|8W Teaching Period 3, 2021 Online|
|Short Description:||A Cyber Resilient Workforce|
|Faculty or Section :||Faculty of Business, Education, Law and Arts|
|School or Department :||School of Business|
|Student contribution band :||Band 2|
|ASCED code :||020399 - Information Systems not elsewh|
|Grading basis :||Graded|
Examiner: Scott Sorley
A cyber resilient culture detects and responds positively to the continually evolving cyber threat landscape. Organisational cyber security culture influences the cyber resilience of the organisation. This course explores how to make people aware of the cyber threat, why they don’t behave in a secure way even when they know the risk, and how incentive strategies and culture development can be used to improve cyber resilience. Real world examples from multiple industries are used to illustrate key principles.
The minicourse provides an understanding of cyber resilient culture and how it is constituted within a business context. The minicourse specifically looks into how employees' awareness of cyber security and cyber threats could be built as well as how their non-cybersecure behaviour could be changed, both as requirements of a desired cyber culture.
On successful completion of this course students should be able to:
- research and review sources of specialist human behavioural knowledge relating to cyber security, and how these can be applied towards improved cyber security resilience (CIS8710 LO4)
- interpret, articulate and communicate complex issues relating to building cyber resilience (CIS8710 LO5).
|1.||Introduction to cyber resilience: This topic explores cyber resilience within organisations discussing the three required components of it being how to make employees aware, how to encourage an individual’s behaviour and how to cultivate a good cyber culture||25.00|
|2.||Awareness: This topic looks at the importance of cyber security awareness among an organisation’s employees, and discusses how the development of cyber security campaigns as an educational strategy||25.00|
|3.||Behaviour: This topic looks into the behavioural aspect of cyber security issues and how insecure behaviours could be changed||25.00|
|4.||Organisational culture and affecting change: This topic discusses the cyber culture within an organisational culture context and how a strong cyber culture could be cultivated||25.00|
Text and materials required to be purchased or accessed
Student workload expectations
|Description||Marks out of||Wtg (%)||Due Date||Notes|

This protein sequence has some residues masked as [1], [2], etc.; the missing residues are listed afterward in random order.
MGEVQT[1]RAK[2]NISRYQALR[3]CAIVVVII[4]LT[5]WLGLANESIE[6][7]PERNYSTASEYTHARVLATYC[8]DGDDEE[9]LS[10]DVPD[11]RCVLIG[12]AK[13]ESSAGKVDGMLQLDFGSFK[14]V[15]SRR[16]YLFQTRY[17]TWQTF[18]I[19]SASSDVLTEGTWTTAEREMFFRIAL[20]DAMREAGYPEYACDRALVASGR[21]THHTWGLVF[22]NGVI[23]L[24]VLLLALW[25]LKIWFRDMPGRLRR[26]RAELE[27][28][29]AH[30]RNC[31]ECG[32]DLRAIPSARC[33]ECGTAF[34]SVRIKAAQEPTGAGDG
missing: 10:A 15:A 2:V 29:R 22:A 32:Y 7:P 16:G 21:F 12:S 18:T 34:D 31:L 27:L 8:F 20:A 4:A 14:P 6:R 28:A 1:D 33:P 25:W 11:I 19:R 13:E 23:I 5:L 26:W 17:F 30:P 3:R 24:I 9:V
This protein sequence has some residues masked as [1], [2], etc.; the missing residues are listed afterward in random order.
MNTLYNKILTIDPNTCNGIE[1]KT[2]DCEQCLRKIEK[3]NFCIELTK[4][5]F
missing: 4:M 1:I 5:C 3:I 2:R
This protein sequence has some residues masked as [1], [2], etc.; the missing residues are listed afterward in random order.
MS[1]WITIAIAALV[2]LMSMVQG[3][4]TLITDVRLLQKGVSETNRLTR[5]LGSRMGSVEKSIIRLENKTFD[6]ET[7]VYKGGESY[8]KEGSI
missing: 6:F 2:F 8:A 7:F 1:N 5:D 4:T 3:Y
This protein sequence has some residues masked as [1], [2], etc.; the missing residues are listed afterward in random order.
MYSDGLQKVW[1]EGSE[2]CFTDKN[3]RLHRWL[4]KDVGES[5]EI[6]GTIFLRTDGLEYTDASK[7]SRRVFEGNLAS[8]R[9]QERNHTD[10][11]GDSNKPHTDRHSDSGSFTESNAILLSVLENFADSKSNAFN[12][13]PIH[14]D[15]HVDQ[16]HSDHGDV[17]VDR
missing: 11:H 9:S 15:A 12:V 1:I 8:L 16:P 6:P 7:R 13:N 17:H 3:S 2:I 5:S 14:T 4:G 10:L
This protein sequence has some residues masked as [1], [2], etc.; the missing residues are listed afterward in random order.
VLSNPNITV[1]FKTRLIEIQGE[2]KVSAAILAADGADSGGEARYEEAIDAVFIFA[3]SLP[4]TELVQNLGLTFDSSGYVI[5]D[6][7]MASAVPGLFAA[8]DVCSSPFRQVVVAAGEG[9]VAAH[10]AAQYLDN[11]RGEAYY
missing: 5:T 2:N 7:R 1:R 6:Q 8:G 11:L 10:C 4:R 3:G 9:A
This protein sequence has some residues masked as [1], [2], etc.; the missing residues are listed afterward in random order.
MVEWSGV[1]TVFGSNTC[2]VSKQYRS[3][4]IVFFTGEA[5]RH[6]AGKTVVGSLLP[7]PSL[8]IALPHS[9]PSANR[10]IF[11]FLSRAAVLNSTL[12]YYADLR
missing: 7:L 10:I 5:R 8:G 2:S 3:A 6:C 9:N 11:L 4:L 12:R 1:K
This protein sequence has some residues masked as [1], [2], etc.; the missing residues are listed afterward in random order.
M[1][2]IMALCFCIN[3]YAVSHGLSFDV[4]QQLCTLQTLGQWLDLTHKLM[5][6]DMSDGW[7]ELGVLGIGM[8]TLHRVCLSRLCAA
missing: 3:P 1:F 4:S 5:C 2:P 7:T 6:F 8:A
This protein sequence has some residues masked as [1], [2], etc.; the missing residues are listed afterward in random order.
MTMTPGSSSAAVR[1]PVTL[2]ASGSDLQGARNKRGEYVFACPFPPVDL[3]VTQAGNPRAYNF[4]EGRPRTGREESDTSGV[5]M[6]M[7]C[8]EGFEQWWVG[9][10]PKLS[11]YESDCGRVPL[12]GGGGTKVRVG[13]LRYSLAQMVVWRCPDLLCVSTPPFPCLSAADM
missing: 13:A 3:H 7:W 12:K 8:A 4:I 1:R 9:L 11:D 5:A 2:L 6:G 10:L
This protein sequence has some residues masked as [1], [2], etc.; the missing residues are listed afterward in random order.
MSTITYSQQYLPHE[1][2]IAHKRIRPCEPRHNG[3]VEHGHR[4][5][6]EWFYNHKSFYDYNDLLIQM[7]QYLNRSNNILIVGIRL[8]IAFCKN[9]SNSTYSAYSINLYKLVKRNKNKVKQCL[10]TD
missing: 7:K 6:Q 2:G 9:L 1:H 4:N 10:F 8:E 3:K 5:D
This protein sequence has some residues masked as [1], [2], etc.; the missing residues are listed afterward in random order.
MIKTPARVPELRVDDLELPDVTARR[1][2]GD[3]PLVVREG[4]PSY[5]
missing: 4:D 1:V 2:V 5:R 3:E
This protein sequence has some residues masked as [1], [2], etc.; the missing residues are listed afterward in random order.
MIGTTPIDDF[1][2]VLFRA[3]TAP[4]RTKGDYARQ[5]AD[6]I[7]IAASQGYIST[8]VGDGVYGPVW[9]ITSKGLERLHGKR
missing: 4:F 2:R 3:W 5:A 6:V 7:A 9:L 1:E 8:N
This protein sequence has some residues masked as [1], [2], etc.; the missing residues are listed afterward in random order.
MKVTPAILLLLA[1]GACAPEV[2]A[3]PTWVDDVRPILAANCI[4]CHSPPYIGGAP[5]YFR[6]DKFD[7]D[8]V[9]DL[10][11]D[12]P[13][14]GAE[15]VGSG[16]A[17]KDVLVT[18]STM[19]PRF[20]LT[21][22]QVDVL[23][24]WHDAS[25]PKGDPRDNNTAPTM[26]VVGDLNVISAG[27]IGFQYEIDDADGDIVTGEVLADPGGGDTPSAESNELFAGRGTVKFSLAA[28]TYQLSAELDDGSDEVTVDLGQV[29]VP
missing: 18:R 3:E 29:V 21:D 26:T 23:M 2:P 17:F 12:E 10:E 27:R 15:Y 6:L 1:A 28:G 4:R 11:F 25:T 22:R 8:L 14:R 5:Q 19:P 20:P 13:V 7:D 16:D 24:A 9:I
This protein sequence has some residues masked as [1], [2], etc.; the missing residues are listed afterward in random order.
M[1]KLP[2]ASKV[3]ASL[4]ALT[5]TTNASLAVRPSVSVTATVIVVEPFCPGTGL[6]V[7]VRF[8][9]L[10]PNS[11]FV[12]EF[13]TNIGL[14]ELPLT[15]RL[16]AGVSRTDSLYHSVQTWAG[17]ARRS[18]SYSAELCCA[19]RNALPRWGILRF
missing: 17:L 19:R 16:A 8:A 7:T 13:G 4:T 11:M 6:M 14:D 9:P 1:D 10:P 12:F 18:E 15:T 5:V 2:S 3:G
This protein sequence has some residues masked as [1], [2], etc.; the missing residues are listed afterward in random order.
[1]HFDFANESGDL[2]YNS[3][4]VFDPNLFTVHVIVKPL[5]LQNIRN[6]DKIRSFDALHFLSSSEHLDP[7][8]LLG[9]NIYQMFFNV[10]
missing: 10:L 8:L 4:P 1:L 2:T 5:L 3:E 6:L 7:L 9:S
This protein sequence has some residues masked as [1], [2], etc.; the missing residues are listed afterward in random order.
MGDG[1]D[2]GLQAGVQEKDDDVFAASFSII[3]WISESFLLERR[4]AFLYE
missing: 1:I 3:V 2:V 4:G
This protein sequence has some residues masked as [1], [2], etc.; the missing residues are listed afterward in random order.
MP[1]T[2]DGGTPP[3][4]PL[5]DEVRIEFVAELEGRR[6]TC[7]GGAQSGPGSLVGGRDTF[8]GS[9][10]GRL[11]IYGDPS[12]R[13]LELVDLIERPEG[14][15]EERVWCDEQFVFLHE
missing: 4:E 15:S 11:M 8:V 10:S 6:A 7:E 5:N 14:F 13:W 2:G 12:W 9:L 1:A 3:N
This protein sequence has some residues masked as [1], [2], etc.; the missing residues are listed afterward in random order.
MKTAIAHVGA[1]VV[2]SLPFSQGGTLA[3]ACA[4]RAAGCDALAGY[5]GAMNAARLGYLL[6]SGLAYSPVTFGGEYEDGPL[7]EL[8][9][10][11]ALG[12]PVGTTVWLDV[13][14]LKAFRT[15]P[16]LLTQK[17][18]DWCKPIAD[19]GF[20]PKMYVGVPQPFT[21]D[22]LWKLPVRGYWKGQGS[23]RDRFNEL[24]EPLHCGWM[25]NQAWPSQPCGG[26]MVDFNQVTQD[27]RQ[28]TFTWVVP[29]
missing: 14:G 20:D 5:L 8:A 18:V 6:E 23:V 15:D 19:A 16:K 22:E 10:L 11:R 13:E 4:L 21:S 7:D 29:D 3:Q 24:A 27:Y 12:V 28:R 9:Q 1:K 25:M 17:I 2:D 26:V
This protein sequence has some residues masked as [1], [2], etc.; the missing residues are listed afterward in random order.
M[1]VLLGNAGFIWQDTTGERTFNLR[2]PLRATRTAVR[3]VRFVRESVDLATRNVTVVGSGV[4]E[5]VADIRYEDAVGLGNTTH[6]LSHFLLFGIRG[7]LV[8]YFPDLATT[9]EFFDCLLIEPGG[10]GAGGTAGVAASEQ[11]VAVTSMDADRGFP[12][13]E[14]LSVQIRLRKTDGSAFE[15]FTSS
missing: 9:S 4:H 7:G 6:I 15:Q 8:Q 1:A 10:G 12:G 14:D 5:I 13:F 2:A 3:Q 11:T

|ASSESSMENT 1||50||100||18 Jun 2021||(see note 1)|
- The assessment for this minicourse is due in Week 7. Students have access to the learning platform for a total of 11 weeks.
Important assessment information
There are no attendance requirements for this course. However, it is the students’ responsibility to study all material provided to them or required to be accessed by them to maximise their chance of meeting the objectives of the course and to be informed of course-related activities and administration.
Requirements for students to complete each assessment item satisfactorily:
To satisfactorily complete an individual assessment item a student must achieve at least 50% of the marks for that item. Depending upon the requirements in Statement 4 below, students may not have to satisfactorily complete each assessment item to receive a passing grade in this course.
Penalties for late submission of required work:
Students should refer to the Assessment Procedure http://policy.usq.edu.au/documents.php?id=14749PL (point 4.2.4)
Requirements for student to be awarded a passing grade in the course:
To be assured of receiving a passing grade a student must achieve at least 50% of the total weighted marks available for the course.
Method used to combine assessment results to attain final grade:
The final grade for the full course will be assigned on the basis of the aggregate of the weighted marks obtained for each mapped minicourse, once all assessments have been successfully undertaken.
There is no examination in this course.
Examination period when Deferred/Supplementary examinations will be held:
There is no examination in this course, there will be no deferred or supplementary examinations.
University Student Policies:
Students should read the USQ policies: Definitions, Assessment and Student Academic Misconduct to avoid actions which might contravene University policies and practices. These policies can be found at http://policy.usq.edu.au.
Referencing in assignments must comply with the Harvard (AGPS) referencing system. This system should be used by students to format details of the information sources they have cited in their work. The Harvard (APGS) style to be used is defined by the USQ library’s referencing guide. This guide can be found at http://www.usq.edu.au/library/referencing.
Evaluation and benchmarking
In meeting the University’s aims to establish quality learning and teaching for all programs, this course monitors and ensures quality assurance and improvements in at least two ways. This course:
• conforms to the USQ Policy on Evaluation of Teaching, Courses and Programs to ensure ongoing monitoring and systematic improvement
• forms part of CIS8710 Human Factors in Cyber Security.
and is benchmarked against the internal USQ accreditation/reaccreditation processes which include
(i) stringent standards in the independent accreditation of its academic programs,
(ii) close integration between business and academic planning, and
(iii) regular and rigorous review.
There are 4 minicourses at 0.25 credit point that map to 1 full course. To receive credit for this minicourse into the full course, students must successfully pass the assessment. Once all 4 mapped minicourses have been successfully completed, a credit into the full course applies.